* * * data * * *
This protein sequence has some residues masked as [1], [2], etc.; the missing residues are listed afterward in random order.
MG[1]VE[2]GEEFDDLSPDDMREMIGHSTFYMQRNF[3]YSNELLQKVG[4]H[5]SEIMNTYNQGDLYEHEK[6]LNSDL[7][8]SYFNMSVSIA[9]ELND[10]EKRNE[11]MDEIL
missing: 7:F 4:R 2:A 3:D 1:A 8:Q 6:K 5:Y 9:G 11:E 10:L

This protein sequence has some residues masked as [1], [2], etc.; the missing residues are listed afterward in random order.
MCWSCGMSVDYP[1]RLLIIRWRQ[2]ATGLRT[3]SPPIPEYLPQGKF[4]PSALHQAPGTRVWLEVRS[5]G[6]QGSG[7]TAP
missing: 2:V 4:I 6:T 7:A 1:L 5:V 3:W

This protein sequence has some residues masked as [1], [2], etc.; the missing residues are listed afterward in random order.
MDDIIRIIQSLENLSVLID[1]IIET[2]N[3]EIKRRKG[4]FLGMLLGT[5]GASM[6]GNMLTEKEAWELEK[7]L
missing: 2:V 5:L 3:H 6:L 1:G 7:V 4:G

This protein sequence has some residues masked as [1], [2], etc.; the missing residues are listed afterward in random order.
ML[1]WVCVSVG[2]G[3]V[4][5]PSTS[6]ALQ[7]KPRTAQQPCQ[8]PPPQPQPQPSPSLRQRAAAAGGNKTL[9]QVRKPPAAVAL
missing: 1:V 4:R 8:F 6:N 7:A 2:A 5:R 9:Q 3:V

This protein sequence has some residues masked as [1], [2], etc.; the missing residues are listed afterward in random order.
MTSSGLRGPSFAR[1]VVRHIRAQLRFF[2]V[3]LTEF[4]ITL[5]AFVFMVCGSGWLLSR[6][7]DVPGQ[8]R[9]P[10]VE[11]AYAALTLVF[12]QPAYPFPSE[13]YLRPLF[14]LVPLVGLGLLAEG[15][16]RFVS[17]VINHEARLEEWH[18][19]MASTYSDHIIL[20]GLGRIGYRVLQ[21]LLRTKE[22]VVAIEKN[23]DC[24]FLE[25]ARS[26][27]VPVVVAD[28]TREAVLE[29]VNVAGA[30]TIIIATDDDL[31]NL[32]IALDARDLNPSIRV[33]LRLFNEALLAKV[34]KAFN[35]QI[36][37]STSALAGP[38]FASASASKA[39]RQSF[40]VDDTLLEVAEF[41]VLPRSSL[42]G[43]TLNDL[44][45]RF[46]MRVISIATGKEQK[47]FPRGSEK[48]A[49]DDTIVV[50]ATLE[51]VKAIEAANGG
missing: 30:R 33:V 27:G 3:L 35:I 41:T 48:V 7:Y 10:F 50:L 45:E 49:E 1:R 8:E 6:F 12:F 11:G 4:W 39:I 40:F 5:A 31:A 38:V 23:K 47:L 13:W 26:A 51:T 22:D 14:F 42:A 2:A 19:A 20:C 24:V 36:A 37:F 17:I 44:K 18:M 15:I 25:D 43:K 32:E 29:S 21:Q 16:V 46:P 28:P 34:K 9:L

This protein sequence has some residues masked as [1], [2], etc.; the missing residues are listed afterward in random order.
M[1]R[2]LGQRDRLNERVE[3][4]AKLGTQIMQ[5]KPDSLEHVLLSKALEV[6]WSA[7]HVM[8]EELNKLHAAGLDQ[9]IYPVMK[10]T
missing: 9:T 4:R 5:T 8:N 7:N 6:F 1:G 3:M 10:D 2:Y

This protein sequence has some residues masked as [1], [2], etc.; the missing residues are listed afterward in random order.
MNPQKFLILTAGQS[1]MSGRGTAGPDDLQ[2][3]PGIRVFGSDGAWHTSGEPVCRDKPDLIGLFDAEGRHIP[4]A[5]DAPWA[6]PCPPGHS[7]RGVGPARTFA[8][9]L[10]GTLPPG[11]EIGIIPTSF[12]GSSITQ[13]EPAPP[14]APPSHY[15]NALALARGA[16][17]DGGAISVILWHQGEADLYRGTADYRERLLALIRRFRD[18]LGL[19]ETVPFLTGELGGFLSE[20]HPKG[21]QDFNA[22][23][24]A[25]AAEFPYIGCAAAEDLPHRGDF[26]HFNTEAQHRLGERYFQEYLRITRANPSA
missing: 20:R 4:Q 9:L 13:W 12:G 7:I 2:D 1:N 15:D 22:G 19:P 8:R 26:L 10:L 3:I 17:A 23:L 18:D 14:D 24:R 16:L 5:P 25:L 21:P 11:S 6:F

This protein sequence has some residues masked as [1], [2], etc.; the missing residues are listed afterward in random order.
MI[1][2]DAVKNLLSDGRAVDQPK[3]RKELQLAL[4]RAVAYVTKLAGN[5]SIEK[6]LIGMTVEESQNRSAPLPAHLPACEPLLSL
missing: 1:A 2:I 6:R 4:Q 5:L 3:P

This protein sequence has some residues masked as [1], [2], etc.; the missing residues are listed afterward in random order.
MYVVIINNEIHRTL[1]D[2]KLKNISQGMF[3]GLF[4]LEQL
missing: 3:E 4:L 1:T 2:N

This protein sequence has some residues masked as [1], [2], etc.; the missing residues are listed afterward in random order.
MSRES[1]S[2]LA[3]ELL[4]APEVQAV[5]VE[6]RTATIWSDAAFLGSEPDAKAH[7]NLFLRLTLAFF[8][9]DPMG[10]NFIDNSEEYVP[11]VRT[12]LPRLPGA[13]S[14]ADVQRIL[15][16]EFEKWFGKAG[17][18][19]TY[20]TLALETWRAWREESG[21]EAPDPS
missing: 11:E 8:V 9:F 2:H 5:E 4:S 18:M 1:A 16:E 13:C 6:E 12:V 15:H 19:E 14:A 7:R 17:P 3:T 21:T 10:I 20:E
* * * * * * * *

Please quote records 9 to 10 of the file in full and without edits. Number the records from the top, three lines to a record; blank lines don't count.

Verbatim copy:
This protein sequence has some residues masked as [1], [2], etc.; the missing residues are listed afterward in random order.
MYVVIINNEIHRTL[1]D[2]KLKNISQGMF[3]GLF[4]LEQL
missing: 3:E 4:L 1:T 2:N

This protein sequence has some residues masked as [1], [2], etc.; the missing residues are listed afterward in random order.
MSRES[1]S[2]LA[3]ELL[4]APEVQAV[5]VE[6]RTATIWSDAAFLGSEPDAKAH[7]NLFLRLTLAFF[8][9]DPMG[10]NFIDNSEEYVP[11]VRT[12]LPRLPGA[13]S[14]ADVQRIL[15][16]EFEKWFGKAG[17][18][19]TY[20]TLALETWRAWREESG[21]EAPDPS
missing: 11:E 8:V 9:F 2:H 5:E 4:S 18:M 1:A 16:E 13:C 6:E 12:V 15:H 19:E 14:A 7:R 17:P 3:T 21:T 10:I 20:E